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The British Journalism Review is designed as a forum of analysis and debate, to monitor the media, submit the best as well as the worst to scrutiny, and to raise the level of the dialogue.

This website is designed to give you an idea of who we are and what we publish.

We hope it will appeal not only to journalists, whether in newspapers, radio and television, or online, but also to media academics and students, and to anyone who cares about communication.

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Death of founder editor

Geoffrey Goodman, chairman emeritus of British Journalism Review and its founding editor and subsequently its chairman, died on September 5 at the age of 91. He will be sorely missed throughout journalism as a champion of the trade and a constant campaigner for higher editorial standards and by the BJR for his tireless enthusiasm and devotion to the journal.

Geoffrey GoodmanAn RAF pilot during war service, 1941-46, he studied at the London School of Economics before joining the Manchester Guardian, News Chronicle and Daily Herald. Specialising in industrial reporting and commentating, he went on to join the Daily Mirror in 1969, where he remained as an assistant editor and columnist until his retirement from the paper in 1986. He was a member of the third Royal Commission on the Press and co-author of its Minority Report.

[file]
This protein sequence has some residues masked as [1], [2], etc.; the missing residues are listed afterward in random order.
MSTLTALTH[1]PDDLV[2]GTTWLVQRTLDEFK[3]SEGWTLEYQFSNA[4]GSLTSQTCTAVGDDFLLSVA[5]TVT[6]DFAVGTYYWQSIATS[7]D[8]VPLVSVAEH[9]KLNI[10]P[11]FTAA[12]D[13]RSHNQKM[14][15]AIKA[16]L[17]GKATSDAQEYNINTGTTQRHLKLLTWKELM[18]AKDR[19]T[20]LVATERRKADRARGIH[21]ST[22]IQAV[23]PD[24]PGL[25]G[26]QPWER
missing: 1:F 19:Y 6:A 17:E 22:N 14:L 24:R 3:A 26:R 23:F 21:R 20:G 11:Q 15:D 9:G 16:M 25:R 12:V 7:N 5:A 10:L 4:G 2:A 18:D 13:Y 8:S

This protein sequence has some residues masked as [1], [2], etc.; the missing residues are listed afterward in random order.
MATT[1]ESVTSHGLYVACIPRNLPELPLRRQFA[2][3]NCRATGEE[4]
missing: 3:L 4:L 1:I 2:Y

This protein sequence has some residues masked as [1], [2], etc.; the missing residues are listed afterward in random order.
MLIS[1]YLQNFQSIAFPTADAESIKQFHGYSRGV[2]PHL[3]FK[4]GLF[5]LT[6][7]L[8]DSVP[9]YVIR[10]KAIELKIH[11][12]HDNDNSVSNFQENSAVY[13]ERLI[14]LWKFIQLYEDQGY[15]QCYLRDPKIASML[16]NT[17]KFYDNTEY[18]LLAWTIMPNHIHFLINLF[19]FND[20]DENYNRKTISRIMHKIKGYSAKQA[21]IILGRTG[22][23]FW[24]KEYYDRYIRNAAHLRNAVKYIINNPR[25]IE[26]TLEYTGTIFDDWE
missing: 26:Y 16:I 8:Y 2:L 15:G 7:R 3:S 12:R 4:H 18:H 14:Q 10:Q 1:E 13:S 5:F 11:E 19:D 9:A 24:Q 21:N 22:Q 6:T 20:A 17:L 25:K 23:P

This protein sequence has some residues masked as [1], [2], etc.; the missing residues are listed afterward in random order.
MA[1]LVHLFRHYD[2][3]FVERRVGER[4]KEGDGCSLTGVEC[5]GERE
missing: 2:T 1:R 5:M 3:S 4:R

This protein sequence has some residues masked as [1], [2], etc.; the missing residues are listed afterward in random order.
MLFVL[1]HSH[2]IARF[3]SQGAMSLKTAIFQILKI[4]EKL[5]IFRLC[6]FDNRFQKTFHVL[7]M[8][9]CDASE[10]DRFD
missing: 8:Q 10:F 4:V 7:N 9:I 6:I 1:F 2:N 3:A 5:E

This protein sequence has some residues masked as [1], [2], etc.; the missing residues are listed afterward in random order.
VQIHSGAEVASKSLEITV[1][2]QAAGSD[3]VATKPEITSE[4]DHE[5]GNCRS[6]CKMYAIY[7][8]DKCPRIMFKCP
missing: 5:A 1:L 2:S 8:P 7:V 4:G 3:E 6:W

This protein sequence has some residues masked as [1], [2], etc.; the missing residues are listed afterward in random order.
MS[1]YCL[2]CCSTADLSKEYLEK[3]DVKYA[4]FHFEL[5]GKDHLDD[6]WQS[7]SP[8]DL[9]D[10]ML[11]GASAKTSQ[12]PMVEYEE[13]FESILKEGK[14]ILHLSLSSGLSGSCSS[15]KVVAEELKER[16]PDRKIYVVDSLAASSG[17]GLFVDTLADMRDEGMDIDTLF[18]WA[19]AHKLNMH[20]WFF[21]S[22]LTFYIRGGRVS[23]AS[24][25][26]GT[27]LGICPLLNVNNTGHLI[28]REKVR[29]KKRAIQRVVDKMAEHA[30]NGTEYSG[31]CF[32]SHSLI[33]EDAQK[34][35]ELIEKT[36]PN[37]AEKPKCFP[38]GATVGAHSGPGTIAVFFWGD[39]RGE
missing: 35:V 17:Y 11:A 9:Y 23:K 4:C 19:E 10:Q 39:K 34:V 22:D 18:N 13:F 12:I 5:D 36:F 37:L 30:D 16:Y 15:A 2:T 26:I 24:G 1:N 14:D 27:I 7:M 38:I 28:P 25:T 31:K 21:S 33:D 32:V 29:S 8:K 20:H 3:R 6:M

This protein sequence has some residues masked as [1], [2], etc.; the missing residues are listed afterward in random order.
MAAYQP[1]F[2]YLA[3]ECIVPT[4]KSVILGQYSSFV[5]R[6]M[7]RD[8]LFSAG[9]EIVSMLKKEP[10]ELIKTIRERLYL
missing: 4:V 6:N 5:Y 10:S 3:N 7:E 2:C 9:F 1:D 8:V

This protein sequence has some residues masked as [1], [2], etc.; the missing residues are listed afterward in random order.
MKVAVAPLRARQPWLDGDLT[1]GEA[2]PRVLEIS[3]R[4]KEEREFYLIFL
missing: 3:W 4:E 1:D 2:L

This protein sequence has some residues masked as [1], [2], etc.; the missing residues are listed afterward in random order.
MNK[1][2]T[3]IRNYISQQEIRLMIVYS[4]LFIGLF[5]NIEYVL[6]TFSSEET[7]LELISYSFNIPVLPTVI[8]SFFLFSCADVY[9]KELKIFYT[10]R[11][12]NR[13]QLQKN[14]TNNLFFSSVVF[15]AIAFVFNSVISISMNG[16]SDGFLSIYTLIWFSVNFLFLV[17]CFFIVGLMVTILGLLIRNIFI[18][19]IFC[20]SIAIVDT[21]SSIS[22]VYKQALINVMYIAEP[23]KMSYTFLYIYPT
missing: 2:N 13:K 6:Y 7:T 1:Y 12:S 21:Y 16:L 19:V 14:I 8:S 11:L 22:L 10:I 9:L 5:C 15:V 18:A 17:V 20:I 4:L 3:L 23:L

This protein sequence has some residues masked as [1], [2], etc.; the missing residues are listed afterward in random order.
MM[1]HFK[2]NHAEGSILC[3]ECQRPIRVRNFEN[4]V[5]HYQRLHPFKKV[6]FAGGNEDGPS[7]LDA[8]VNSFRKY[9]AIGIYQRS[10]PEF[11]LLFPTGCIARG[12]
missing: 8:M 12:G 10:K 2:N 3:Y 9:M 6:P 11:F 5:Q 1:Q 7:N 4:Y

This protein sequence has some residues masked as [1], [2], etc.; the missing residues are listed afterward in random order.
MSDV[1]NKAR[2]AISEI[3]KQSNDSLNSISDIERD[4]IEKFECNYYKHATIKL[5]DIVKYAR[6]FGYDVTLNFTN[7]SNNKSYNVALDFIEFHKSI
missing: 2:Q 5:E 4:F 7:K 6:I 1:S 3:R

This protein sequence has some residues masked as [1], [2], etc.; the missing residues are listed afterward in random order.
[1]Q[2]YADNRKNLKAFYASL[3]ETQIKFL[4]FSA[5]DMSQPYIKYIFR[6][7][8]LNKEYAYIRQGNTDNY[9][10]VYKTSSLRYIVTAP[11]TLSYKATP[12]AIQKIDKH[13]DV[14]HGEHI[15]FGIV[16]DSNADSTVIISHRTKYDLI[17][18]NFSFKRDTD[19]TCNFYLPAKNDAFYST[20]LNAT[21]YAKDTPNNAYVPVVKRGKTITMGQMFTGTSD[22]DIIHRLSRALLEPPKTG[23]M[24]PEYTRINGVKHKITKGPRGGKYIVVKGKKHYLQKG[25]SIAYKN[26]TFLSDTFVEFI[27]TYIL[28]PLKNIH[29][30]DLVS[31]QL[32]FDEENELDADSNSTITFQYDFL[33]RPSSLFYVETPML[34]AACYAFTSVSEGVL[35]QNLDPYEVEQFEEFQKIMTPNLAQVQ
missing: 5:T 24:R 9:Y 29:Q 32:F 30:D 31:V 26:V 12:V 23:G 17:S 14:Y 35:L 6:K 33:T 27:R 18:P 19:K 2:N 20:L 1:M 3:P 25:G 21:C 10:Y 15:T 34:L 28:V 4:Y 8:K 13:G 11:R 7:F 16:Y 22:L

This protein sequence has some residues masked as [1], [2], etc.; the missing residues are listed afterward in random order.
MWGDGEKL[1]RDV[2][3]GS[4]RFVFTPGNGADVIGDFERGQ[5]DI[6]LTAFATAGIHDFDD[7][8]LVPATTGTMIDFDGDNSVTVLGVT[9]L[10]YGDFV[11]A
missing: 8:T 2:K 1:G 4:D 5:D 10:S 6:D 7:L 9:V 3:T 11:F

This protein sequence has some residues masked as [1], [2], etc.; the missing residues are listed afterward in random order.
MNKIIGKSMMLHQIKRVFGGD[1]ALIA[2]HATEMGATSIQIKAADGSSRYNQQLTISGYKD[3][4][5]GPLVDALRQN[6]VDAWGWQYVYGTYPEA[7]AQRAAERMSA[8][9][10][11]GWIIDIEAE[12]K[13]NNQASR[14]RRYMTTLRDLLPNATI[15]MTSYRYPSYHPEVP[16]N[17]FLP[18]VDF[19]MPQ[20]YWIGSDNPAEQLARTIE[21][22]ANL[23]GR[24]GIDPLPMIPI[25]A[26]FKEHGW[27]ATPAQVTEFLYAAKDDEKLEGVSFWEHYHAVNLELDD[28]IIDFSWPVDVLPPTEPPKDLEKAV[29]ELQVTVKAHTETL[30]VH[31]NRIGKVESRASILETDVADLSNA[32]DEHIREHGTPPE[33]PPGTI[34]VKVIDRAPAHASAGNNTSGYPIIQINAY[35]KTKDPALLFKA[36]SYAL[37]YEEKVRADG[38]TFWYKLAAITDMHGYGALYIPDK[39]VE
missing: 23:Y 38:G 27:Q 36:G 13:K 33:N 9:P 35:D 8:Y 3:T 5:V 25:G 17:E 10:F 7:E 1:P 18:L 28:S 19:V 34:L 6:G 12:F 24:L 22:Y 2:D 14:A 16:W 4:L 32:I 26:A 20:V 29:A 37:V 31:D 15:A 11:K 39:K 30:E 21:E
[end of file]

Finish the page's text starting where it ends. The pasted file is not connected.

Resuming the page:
A co-founder of British Journalism Review, he edited the journal for 13 years while also remaining active as a writer and broadcaster. His books include The Awkward Warrior (1979), a biography of the trade union leader Frank Cousins; The Miners’ Strike (1985), a history of the 1984-5 strike; The State of the Nation (1997), an analysis of the political legacy of Aneurin Bevan; and From Bevan to Blair (2003), a memoir of 50 years of political reporting. He was awarded the CBE in 1998 for his services to journalism.

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In the Current Issue...

How BBC bosses lost the plot
Nicholas Jones

Endangered species
Kim Fletcher

Good behaviour can be taught
Tim Luckhurst and
Lesley Phippen

Hackgate in 140 characters
Peter Jukes

Vote for journalists
Peter Oborne

Blog: Constant revolution

British Journalism Review, Volume 25, Number 1, 2012